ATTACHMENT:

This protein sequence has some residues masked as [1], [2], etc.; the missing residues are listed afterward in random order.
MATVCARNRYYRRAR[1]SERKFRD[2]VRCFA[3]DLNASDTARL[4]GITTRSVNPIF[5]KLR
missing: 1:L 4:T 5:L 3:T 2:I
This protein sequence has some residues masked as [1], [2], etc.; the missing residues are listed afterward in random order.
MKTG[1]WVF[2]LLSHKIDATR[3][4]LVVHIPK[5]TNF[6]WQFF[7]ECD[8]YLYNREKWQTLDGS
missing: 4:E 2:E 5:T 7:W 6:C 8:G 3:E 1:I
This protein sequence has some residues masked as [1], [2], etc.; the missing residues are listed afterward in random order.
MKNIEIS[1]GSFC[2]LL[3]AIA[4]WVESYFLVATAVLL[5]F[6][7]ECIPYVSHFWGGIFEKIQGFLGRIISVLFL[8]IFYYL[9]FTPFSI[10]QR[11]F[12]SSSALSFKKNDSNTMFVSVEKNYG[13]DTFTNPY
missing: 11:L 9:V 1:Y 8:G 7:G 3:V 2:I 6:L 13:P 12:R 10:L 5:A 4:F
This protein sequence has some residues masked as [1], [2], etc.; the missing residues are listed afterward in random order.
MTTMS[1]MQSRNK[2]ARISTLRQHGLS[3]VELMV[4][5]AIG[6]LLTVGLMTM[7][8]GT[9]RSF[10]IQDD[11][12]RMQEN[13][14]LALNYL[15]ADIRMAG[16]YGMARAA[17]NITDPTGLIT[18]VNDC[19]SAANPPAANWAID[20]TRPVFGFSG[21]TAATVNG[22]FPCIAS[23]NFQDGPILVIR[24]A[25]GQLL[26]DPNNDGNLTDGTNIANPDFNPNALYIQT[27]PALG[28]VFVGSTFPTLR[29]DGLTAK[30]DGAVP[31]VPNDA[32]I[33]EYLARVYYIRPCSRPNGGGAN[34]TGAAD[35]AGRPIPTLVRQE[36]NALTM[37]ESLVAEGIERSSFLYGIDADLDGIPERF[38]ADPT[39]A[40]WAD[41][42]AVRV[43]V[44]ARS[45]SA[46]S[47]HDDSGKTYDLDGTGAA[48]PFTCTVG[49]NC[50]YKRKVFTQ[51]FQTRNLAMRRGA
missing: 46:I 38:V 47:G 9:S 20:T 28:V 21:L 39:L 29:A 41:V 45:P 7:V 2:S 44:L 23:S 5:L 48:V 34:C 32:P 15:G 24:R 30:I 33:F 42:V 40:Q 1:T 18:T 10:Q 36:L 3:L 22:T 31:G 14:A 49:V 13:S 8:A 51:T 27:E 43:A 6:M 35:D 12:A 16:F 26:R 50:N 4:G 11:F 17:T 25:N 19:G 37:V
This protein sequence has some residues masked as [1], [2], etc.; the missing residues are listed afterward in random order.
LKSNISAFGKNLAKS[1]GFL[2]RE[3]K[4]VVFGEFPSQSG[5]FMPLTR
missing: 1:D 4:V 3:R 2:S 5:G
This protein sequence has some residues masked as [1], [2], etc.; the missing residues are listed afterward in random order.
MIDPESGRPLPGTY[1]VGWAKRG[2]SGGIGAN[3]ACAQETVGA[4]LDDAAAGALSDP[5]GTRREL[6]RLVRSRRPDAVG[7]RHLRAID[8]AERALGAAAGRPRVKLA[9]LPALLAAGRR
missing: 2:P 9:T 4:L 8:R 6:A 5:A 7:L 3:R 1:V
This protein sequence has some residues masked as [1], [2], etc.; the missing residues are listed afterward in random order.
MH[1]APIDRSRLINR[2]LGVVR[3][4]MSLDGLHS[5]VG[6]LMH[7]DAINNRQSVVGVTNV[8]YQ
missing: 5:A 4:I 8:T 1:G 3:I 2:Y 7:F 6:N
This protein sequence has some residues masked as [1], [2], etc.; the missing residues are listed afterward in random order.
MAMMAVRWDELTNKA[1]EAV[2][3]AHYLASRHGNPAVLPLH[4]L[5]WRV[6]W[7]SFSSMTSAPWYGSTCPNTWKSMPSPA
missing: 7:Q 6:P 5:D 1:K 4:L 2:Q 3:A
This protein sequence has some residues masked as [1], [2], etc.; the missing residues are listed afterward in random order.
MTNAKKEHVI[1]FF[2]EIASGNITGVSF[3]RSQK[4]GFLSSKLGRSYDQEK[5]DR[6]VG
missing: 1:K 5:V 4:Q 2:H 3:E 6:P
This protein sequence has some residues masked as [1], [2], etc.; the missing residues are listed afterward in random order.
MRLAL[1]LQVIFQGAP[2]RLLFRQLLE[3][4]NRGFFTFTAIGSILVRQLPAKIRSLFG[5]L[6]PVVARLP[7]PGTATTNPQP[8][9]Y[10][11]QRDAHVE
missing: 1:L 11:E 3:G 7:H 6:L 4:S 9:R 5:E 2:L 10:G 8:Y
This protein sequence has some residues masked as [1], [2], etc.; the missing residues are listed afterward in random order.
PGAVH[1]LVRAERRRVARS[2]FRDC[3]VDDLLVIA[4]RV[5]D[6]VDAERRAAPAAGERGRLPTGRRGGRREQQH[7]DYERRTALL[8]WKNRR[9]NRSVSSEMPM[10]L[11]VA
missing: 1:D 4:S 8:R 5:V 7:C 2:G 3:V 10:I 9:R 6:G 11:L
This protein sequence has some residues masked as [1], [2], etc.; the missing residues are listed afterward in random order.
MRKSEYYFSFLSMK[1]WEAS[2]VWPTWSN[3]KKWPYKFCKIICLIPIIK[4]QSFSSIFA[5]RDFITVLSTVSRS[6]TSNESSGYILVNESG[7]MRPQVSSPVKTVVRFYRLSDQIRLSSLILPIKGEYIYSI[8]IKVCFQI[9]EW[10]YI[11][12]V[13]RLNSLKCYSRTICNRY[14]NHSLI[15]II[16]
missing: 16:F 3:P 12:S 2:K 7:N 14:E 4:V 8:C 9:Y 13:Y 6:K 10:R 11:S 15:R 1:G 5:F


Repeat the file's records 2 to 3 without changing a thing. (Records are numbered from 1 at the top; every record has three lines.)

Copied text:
This protein sequence has some residues masked as [1], [2], etc.; the missing residues are listed afterward in random order.
MKTG[1]WVF[2]LLSHKIDATR[3][4]LVVHIPK[5]TNF[6]WQFF[7]ECD[8]YLYNREKWQTLDGS
missing: 4:E 2:E 5:T 7:W 6:C 8:G 3:E 1:I
This protein sequence has some residues masked as [1], [2], etc.; the missing residues are listed afterward in random order.
MKNIEIS[1]GSFC[2]LL[3]AIA[4]WVESYFLVATAVLL[5]F[6][7]ECIPYVSHFWGGIFEKIQGFLGRIISVLFL[8]IFYYL[9]FTPFSI[10]QR[11]F[12]SSSALSFKKNDSNTMFVSVEKNYG[13]DTFTNPY
missing: 11:L 9:V 1:Y 8:G 7:G 3:V 2:I 6:L 13:P 12:R 10:L 5:A 4:F